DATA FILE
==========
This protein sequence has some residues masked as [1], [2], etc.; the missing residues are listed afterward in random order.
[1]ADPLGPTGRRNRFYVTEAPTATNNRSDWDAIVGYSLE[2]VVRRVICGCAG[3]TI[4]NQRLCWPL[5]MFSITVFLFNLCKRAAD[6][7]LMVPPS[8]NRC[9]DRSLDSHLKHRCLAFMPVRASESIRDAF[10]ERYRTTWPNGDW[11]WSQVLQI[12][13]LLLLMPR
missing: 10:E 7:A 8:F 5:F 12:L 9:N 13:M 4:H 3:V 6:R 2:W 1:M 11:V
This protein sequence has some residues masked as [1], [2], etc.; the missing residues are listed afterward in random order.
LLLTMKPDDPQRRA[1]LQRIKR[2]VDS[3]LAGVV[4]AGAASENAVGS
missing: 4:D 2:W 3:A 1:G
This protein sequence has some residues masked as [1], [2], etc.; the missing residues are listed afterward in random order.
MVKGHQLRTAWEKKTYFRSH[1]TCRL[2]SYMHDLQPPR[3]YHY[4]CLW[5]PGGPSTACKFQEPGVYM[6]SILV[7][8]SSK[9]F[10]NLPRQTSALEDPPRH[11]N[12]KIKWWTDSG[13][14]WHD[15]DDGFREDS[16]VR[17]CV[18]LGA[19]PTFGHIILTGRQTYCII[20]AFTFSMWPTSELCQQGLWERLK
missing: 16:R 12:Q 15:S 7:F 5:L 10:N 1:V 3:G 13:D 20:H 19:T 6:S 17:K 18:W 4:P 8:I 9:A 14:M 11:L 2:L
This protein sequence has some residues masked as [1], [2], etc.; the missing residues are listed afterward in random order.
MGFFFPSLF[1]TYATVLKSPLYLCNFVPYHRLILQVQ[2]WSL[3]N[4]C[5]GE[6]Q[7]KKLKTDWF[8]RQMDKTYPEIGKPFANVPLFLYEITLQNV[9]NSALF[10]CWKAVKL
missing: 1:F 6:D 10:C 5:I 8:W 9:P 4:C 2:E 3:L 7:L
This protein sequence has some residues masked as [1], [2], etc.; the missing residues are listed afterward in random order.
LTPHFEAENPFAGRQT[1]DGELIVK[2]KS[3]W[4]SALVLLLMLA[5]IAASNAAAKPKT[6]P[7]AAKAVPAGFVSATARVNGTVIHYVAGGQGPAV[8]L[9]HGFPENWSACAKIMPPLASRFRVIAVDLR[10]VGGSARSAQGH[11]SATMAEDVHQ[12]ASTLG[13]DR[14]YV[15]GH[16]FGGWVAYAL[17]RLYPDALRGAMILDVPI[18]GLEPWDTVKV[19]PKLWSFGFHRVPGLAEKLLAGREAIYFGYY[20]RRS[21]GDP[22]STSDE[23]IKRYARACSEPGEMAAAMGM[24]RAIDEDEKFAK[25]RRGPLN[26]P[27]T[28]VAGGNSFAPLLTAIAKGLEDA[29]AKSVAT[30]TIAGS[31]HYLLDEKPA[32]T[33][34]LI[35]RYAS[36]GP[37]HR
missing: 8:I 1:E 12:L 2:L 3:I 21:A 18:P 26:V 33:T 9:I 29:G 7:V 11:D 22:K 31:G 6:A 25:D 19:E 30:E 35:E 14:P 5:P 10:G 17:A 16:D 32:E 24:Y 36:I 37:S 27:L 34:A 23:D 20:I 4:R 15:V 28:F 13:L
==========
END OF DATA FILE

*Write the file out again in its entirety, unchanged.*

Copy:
This protein sequence has some residues masked as [1], [2], etc.; the missing residues are listed afterward in random order.
[1]ADPLGPTGRRNRFYVTEAPTATNNRSDWDAIVGYSLE[2]VVRRVICGCAG[3]TI[4]NQRLCWPL[5]MFSITVFLFNLCKRAAD[6][7]LMVPPS[8]NRC[9]DRSLDSHLKHRCLAFMPVRASESIRDAF[10]ERYRTTWPNGDW[11]WSQVLQI[12][13]LLLLMPR
missing: 10:E 7:A 8:F 5:F 12:L 9:N 13:M 4:H 3:V 6:R 2:W 1:M 11:V
This protein sequence has some residues masked as [1], [2], etc.; the missing residues are listed afterward in random order.
LLLTMKPDDPQRRA[1]LQRIKR[2]VDS[3]LAGVV[4]AGAASENAVGS
missing: 4:D 2:W 3:A 1:G
This protein sequence has some residues masked as [1], [2], etc.; the missing residues are listed afterward in random order.
MVKGHQLRTAWEKKTYFRSH[1]TCRL[2]SYMHDLQPPR[3]YHY[4]CLW[5]PGGPSTACKFQEPGVYM[6]SILV[7][8]SSK[9]F[10]NLPRQTSALEDPPRH[11]N[12]KIKWWTDSG[13][14]WHD[15]DDGFREDS[16]VR[17]CV[18]LGA[19]PTFGHIILTGRQTYCII[20]AFTFSMWPTSELCQQGLWERLK
missing: 16:R 12:Q 15:S 7:F 5:L 10:N 1:V 3:G 13:D 20:H 19:T 6:S 17:K 18:W 4:P 8:I 9:A 14:M 11:L 2:L
This protein sequence has some residues masked as [1], [2], etc.; the missing residues are listed afterward in random order.
MGFFFPSLF[1]TYATVLKSPLYLCNFVPYHRLILQVQ[2]WSL[3]N[4]C[5]GE[6]Q[7]KKLKTDWF[8]RQMDKTYPEIGKPFANVPLFLYEITLQNV[9]NSALF[10]CWKAVKL
missing: 1:F 6:D 10:C 5:I 8:W 9:P 4:C 2:E 3:L 7:L
This protein sequence has some residues masked as [1], [2], etc.; the missing residues are listed afterward in random order.
LTPHFEAENPFAGRQT[1]DGELIVK[2]KS[3]W[4]SALVLLLMLA[5]IAASNAAAKPKT[6]P[7]AAKAVPAGFVSATARVNGTVIHYVAGGQGPAV[8]L[9]HGFPENWSACAKIMPPLASRFRVIAVDLR[10]VGGSARSAQGH[11]SATMAEDVHQ[12]ASTLG[13]DR[14]YV[15]GH[16]FGGWVAYAL[17]RLYPDALRGAMILDVPI[18]GLEPWDTVKV[19]PKLWSFGFHRVPGLAEKLLAGREAIYFGYY[20]RRS[21]GDP[22]STSDE[23]IKRYARACSEPGEMAAAMGM[24]RAIDEDEKFAK[25]RRGPLN[26]P[27]T[28]VAGGNSFAPLLTAIAKGLEDA[29]AKSVAT[30]TIAGS[31]HYLLDEKPA[32]T[33][34]LI[35]RYAS[36]GP[37]HR
missing: 8:I 1:E 12:L 2:L 3:I 21:A 18:P 26:V 33:T 9:I 29:G 7:V 11:D 22:K 31:G 6:A 25:D 19:E 30:E 35:E 14:P 5:P 10:G 17:A 16:D 32:E 24:Y 36:I 37:S 27:L 34:A 23:D 20:I 4:R 15:V 28:F 13:L